Smartphones are in a tremendous growth period, with adoption by mainstream consumers fueling sales. As phones become more like handheld computers, the operating system that powers them becomes more important. In spite of the number of smartphones in the marketplace, until yesterday you could count the number of significant OSes using just a few fingers. That has changed due to a number of announcements coming out of the Mobile World Congress (MWC) in Barcelona this week. The smartphone playing field has changed, and not just a little.
Until the announcements yesterday, the smartphone landscape could be defined by five major platforms. These OSes power the lion’s share of smartphones in consumer’s hands. In no particular order the short list was: BlackBerry, iPhone, webOS, Windows Mobile and Android. Depending on who you might ask, webOS and Windows Mobile were both flagging behind the others, and some were even writing off the ability of the two platforms to compete with the others.
A few major announcements coming out of the MWC have dramatically changed the smartphone landscape, and for the better. The smartphone playing field just got more competitive, and that is always a good thing for consumers. Here is my list of competitive smartphone platforms as of today, in no particular order.
BlackBerry -- RIM has made tremendous inroads into the consumer space, and while growth has flagged recently the BlackBerry is still a platform to be reckoned with. We will continue to see the BlackBerry on every major carrier globally.
Android — Google’s phone platform continues to be the darling of the smartphone world, and this will not change. Many of the top smartphones being produced today are running Android, and Google’s insane development pace will insure that continues. Most top handset OEMs are focusing tightly on Android for future products.
iPhone — Apple will continue to sell millions of iPhones, lack of multi-tasking and Flash notwithstanding. The iPhone continues to grow market share in the smartphone space, and this will continue.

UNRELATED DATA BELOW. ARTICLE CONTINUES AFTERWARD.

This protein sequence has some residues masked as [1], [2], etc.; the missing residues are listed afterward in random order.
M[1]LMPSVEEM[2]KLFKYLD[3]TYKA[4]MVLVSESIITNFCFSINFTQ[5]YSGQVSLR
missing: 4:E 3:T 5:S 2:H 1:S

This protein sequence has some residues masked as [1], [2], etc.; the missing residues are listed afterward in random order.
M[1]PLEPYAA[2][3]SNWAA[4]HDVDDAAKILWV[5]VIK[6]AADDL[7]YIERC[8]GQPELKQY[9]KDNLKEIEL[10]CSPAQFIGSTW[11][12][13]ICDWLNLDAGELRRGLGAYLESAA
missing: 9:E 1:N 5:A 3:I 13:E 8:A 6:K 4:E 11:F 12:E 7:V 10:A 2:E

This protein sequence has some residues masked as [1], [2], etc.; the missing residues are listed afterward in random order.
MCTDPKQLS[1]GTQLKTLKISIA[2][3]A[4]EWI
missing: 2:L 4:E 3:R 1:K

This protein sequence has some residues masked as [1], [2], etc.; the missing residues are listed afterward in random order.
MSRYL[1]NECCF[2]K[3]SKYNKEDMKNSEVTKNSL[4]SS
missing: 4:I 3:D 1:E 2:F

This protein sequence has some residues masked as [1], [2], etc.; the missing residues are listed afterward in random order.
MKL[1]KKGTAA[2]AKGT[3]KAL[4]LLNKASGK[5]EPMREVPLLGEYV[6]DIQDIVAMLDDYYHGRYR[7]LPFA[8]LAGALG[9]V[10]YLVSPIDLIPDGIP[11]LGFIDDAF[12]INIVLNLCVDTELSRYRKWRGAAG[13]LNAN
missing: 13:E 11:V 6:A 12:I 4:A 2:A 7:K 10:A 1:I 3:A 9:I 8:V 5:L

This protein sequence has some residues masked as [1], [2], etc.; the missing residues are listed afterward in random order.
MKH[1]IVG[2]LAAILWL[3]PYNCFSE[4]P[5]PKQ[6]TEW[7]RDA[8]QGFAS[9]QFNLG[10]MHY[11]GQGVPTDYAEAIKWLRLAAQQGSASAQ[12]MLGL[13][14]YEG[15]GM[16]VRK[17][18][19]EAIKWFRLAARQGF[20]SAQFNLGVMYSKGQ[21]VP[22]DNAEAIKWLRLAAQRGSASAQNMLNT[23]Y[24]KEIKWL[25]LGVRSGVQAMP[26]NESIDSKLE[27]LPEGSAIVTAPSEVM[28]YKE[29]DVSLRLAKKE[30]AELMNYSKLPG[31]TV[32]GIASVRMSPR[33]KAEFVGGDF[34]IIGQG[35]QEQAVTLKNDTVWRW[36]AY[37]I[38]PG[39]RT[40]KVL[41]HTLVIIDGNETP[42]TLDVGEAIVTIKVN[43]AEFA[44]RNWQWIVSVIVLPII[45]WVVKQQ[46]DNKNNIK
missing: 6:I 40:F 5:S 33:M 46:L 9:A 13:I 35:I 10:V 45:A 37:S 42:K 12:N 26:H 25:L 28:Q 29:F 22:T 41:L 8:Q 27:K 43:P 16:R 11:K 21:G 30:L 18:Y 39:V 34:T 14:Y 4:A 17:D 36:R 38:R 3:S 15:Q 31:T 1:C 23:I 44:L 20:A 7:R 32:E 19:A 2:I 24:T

webOS — Palm made a big splash last year with the first innovative smartphone OS to come along in a while, but it was not enough to drive sales numbers significant enough to gain big market share. While the future of webOS is not etched in stone, Palm will continue to be around for the foreseeable future, along with webOS.
Windows Phone 7 — Microsoft made a big splash with the big unveiling of the next smartphone OS from Redmond. Windows Phone 7 shows a tremendous amount of promise, and will likely be a big factor in the continuing smartphone wars. Many were willing to write off the long-term viability of the Windows Mobile platform, but no longer after this week’s announcement of Windows Phone 7. Details of the new platform have not all been divulged, but it’s a safe bet that Microsoft will increase market share once Windows Phone 7 actually hits the market.
Symbian 3 — Nokia’s Symbian platform has never been considered a true smartphone OS, even Nokia has been using Maemo for its own high-end smartphones. That will likely change as the company has just announced Symbian 3, the next major version for the company. Preliminary views have it looking a lot like the iPhone interface, and it is clear Nokia intends to use it to penetrate the smartphone consumer space. Nokia is the 800-pound gorilla in the phone world, and Symbian 3 will be a force to be reckoned with from that standpoint alone.
Meego — A new smartphone platform was just announced that has potential to rock things up in the space. Meego is a joint effort between Intel and Nokia that merges Moblin from the former and Maemo from the latter. The resultant open source smartphone/ tablet platform has the potential to make significant inroads into the smartphone arena, simply due to the two giant companies behind it. This new OS will likely make its way onto smartphones soon, and can potentially become a genuine player.
These are by no means the only smartphone OSes out there, but they are the ones I believe will be significant players going forward. The standard platforms are still on this list, but the newcomers that take a place due to recent events should not be overlooked.
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